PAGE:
Book Review: Middlemarch

I had heard many horror stories about Middlemarch before I finally read it, largely from uni classmates who took the module that included it. "Oh it's really boring." "It goes on for ever!" "Nothing much happens." "The characters are a bit dull and sanctimonious." "I wish we didn't have to read it." But, all that said, I've never been much of a one for letting other people's influence determine my decision to read a book. This, coupled with my stubborn refusal to not finish a book once I've started - even if, in some cases, that means several attempts - means that I downloaded Middlemarch to my Kindle whilst travelling, and eventually finished it a few days ago.

For those of you who haven't read it, Middlemarch focuses on three love stories set in the eponymous fictional Midlands town: the triangle between Dorothea Brook, her husband Edward Causabon, and Causabon's cousin Will Ladislaw; idealistic new doctor in town Tertius Lydgate and local beauty Rosamond Vincy, who also flirts with Ladislaw; and Rosamond's brother Fred, recently home from university saddled with debts and reluctantly entering the clergy, and his childhood sweetheart Mary Garth, who is also being pursued by local clergyman Camden Farebrother (the names are one of the things I love most about Middlemarch). The book follows their relationships and the various bumps they hit on the road of marriage and courtship, played out against a backdrop of Dorothea's uncle running for Parliament as a Reform candidate, the building of a new hospital as Lydgate's treatment methods compete with those of the more established local doctors, and the snippy village gossip which has echoes of Cranford about it.

It's a hard book to read in the sense that it can throw an uncomfortable perspective on previous relationship experiences (or maybe that was just my mindset at the time) but even those torturous aspects are beautifully realised, particularly Lydgate's realisation that Rosamond has fallen out of love with him as life's hardships take their toll and the sense of crushing devastation when wills thwart both Fred and Mary and Dorothea and Will out of their relationships. In fact, wills and money drive a considerable amount of the plot in Middlemarch, particularly in the last quarter or so of the book. I can't really say too much other than that as it will spoil it but suffice to say an awful lot of the ending turns on this and, in my opinion, it felt a bit rushed - I'd have liked to see the 'deus ex machina' character appear earlier as it might have made him seem less shoehorned in.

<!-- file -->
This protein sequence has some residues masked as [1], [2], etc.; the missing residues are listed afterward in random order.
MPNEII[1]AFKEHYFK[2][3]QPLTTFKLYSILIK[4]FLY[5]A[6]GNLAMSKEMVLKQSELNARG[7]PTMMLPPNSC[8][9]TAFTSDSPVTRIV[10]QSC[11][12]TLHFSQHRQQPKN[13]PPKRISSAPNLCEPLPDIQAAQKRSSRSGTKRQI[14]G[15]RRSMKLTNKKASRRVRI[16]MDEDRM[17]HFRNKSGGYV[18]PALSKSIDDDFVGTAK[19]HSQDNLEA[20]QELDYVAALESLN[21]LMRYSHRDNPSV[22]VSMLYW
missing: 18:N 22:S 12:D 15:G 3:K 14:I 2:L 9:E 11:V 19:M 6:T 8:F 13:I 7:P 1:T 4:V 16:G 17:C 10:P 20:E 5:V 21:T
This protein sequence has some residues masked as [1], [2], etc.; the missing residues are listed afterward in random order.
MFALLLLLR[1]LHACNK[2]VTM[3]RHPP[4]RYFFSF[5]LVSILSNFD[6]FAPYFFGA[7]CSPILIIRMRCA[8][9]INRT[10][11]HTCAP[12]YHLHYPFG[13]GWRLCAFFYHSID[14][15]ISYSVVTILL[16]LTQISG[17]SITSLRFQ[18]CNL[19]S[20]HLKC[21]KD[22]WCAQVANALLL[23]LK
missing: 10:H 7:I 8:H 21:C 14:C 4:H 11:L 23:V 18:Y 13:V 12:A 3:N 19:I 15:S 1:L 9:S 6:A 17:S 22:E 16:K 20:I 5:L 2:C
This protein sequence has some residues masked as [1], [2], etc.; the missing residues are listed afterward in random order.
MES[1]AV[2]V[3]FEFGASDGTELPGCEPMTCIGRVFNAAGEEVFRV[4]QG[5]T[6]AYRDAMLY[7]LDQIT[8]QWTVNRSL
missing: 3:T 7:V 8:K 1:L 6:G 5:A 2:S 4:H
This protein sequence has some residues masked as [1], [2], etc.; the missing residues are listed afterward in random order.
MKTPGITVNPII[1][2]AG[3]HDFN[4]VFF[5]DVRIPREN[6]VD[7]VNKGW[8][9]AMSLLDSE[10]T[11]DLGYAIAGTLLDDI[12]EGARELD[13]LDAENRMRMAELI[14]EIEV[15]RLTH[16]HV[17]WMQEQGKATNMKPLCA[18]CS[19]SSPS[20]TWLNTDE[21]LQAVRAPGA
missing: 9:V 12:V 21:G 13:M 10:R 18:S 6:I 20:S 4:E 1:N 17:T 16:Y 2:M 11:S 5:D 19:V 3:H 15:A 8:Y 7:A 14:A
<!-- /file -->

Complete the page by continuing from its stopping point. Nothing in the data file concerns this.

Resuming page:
Of the three central couples, I think Fred and Mary were my favourites. Yes Mary could be almost irritatingly good at times (although not as much as Dorothea; at least with Mary it felt like she was genuinely humble, whereas Dorothea seemed to be holding it over others' heads, particularly her sister Celia) and it's hard not to blame Fred for getting himself into the mess that he does, but they felt infinitely more realistic than Dorothea and Will's Romeo and Juliet-type story and that made the ending to their story all the sweeter. I will say this for George Eliot - as well as she writes tragedy, she's able to extend that to the happier moments, such as the dramatic conclusion to Dorothea and Will's plotline, but you can see that one coming a mile off. With Mary, though you're pretty sure she'll eventually choose Fred, there's also a tense patch with Mr Farebrother, particularly when Fred gets him to find out if Mary's interested - the nineteenth-century version of your mate telling you she wants you to ask the bloke you've secretly fancied for years out for her.

Overall, I think I quite liked it. It's not something I'd necessarily read for pleasure again, and it has to be said that some of my uni friends were right - it is long, and there are places where it sags under its own weight and you feel like saying "GET ON WITH IT!" in a Monty Python-esque voice - but it is definitely a book that stays with you, in a number of ways, and I can see why it's considered one of the greatest works of literature. It's a great book for whiling away a long train journey or for curling up with on the sofa on a rainy day with a cup of tea, and if you like a decent love story I'd say it's worth giving it a go.

You can download Middlemarch for Kindle for free from Amazon (which is surely another excuse to try it), or the cheapest paperback is the Wordsworth Classics edition at £1.99.

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